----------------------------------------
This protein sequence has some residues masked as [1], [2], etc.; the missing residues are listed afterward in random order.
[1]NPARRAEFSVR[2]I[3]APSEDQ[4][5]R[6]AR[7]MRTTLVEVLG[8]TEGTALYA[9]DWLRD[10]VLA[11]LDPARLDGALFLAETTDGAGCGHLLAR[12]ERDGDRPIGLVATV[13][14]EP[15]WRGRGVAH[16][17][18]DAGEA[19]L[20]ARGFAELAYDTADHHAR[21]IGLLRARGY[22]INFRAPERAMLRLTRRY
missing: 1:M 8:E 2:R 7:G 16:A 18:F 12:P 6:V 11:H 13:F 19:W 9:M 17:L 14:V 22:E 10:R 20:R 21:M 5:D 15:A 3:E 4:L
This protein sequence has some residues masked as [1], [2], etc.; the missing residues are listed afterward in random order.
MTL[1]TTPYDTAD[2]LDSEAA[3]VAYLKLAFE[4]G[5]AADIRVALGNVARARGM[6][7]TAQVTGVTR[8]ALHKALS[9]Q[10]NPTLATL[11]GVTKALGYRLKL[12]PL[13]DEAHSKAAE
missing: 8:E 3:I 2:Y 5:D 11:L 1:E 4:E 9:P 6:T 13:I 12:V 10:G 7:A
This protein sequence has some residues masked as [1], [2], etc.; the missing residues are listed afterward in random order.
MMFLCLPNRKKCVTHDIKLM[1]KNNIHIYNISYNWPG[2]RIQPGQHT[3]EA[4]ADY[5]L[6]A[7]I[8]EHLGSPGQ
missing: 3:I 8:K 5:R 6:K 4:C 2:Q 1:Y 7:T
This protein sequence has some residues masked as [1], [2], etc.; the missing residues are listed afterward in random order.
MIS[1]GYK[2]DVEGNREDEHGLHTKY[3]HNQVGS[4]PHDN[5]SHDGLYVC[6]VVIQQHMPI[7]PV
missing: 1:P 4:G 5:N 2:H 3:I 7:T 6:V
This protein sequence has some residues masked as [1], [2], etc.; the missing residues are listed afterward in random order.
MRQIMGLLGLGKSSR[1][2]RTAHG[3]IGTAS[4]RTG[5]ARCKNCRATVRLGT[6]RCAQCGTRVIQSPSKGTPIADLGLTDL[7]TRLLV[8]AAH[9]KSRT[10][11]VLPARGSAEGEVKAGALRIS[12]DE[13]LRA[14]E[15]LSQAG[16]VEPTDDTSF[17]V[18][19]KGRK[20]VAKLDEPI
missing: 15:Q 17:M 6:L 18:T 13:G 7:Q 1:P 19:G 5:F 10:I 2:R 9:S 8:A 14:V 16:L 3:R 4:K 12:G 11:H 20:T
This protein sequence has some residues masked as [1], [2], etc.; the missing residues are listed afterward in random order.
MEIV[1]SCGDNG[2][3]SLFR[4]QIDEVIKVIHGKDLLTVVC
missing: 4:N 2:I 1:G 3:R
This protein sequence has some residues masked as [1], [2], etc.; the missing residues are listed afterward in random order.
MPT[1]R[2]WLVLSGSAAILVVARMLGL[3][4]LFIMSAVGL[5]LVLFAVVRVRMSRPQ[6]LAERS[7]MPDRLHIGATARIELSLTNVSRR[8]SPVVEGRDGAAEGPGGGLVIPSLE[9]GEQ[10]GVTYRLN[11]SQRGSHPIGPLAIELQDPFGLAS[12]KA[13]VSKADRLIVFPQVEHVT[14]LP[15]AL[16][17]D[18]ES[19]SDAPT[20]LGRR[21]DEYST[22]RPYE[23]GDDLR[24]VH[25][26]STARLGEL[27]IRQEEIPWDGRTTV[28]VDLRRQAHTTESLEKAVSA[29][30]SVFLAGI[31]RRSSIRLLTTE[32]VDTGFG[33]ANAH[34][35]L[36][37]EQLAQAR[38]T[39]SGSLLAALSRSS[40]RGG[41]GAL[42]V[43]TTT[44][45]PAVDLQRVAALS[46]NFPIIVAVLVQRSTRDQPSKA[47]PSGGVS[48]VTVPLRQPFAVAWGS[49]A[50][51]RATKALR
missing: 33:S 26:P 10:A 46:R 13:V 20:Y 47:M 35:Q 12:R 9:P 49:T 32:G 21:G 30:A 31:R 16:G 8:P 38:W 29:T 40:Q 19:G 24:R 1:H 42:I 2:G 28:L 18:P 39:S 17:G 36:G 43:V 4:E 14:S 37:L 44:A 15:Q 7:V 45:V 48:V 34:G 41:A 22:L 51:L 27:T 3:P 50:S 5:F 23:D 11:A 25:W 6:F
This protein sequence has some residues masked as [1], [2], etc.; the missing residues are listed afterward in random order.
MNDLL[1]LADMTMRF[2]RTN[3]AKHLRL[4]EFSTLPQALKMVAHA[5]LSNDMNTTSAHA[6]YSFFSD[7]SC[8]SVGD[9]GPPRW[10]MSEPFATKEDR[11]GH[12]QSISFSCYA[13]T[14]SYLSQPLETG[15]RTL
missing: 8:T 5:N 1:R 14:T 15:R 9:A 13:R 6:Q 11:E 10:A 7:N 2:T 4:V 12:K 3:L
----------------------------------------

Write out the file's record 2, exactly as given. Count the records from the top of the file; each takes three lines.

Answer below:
This protein sequence has some residues masked as [1], [2], etc.; the missing residues are listed afterward in random order.
MTL[1]TTPYDTAD[2]LDSEAA[3]VAYLKLAFE[4]G[5]AADIRVALGNVARARGM[6][7]TAQVTGVTR[8]ALHKALS[9]Q[10]NPTLATL[11]GVTKALGYRLKL[12]PL[13]DEAHSKAAE
missing: 8:E 3:I 2:Y 5:D 11:L 1:E 4:E 9:P 6:T 13:I 12:V 10:G 7:A